In visual terms, the world is happy to emulate the colors and tones used in the Cinderella (1950), courtesy of the seven scenario artists: Dick Anthony, Merle Cox, Ray Huffine, Ralph Hulett, Brice Mack, Art Riley e Thelma Witmer
It may not seem like it, but a good part of the film focuses on Jaq and Gus preparing Cinderella’s dress and buying a fight with Stepmother’s cat: Lucifer. Ventus ended up taking the role of Gus on the game, helping the mouse in the search for the material of Cinderella’s dress. There’s a déjà vu feeling coming from the Wonderland, all thanks for seeing everything so big and for having Lucifer as the final boss of this world, with a moveset that take advance of the platform of the room.
The whole stage makes us think that we are inside of children’s storybook: the most pastoral colors, high relief scenarios (just like Pooh’s 100 Acre Woods) such as the field of flowers in which Snow White pick up flowers. That’s because Walt Disney put the studio’s effort into making a movie that give to the spectator the experience of watching an animated tale. In order to reach this, he contracted two artists specialized in making such illustrations and with European origin to be responsible for the Snow White’s art style as a whole: Ferdinand Hovarth and Gustaf Tenggren.
TERRA: His part in the story basically replaces the role of the hunter who “tries” to kill Snow White. The final boss of his part is the spirit of the Magic Mirror. It’s an interesting fight because it intensifies the fact that you’re inside a mirror with its reflections: the floor has a reflection “water mirror” style and it reflects everything: Terra, the boss and his doubles. By the way, many moves from the Mirror involves him multiply himself and create an illusion of an infinite corridor.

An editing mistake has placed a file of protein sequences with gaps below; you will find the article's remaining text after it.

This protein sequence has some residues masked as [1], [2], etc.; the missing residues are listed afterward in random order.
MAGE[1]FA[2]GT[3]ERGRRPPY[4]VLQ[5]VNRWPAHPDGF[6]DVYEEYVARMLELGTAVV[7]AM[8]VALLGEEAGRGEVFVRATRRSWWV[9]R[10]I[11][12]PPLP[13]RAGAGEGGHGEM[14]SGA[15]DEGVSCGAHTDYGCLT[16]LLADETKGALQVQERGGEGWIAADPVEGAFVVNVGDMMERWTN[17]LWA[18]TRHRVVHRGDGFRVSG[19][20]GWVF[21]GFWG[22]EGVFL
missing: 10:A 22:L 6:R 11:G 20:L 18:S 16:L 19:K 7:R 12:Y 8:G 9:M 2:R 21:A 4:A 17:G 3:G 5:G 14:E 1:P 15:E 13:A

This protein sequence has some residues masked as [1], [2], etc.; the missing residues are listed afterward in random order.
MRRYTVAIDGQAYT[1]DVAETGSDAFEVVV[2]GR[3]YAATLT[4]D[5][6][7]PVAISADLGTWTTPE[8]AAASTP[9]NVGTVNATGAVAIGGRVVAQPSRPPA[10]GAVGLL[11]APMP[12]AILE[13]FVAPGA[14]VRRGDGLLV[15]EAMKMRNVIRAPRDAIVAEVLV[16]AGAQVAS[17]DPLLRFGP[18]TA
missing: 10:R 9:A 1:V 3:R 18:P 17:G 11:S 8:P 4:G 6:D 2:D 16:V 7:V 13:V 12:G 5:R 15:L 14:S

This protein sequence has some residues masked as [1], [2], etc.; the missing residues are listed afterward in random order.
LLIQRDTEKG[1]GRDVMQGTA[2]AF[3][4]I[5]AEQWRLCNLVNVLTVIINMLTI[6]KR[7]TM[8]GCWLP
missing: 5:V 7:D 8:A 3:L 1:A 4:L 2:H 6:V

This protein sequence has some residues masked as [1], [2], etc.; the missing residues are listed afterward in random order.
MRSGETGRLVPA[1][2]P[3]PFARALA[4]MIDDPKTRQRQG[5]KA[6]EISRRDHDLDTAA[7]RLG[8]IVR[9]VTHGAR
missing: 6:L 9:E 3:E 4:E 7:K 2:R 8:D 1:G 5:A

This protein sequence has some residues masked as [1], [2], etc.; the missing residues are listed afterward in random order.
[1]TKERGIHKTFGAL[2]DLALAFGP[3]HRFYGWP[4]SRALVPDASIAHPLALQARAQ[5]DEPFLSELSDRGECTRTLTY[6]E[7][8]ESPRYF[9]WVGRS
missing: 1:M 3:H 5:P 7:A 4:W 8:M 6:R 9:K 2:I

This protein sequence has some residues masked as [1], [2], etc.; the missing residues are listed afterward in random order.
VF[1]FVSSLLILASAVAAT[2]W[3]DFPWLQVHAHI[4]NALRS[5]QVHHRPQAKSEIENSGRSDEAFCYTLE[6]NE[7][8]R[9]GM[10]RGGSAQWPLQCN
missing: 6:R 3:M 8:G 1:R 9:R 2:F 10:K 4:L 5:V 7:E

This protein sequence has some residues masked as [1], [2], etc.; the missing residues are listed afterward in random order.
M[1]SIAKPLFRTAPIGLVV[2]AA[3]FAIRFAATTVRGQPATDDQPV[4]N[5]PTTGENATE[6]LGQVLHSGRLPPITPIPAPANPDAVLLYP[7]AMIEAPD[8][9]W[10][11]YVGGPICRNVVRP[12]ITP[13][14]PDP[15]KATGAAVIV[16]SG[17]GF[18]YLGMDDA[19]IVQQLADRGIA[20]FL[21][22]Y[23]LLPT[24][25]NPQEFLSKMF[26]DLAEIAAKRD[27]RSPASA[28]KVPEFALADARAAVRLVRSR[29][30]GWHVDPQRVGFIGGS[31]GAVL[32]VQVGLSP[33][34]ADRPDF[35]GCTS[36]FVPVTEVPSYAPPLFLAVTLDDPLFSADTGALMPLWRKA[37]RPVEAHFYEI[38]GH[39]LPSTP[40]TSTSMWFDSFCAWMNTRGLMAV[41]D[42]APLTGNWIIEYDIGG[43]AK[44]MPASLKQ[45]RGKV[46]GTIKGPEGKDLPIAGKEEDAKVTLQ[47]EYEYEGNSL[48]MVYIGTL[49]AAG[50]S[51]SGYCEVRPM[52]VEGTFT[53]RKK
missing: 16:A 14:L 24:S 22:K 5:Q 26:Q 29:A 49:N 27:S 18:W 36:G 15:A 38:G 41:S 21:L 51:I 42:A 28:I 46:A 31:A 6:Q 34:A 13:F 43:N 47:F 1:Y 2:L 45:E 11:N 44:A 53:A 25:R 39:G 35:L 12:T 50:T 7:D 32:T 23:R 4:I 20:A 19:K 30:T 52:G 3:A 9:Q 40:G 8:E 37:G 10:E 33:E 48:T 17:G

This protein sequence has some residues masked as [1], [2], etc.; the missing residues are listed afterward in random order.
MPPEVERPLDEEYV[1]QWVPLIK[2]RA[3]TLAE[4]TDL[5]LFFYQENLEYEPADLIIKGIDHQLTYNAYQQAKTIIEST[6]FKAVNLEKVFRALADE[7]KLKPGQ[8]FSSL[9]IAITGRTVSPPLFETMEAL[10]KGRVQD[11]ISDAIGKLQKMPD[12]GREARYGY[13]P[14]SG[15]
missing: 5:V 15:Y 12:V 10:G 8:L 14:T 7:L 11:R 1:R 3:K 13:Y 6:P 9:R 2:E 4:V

AQUA: behind the dwarves’ house there is a chest with the command “Poison”
VENTUS: His part starts at the dwarves’ mine, in a circular area where he must look for the hidden dwarves. There’s an interesting mechanics to help you to identify each one of the dwarves: most of them are hiding inside boxes, but each one of them react differently when Ventus approach: Grumpy attacks him, Happy runs away, Sneezy sneezes and Sleepy simply stay still, taking a nap. We find all of them except for Dopey and the reason behind this is pretty curious. When you find one of them, they make a commentary to Ventus. Since Dopey don’t say a word…
The world is based on the ship that transported Experiment 626 to his exile, which appears only in the first 11 minutes of Lilo & Stich (2002). Just like the Monstro whale, the ship travel through space in-between worlds that the trio of heroes travel as well.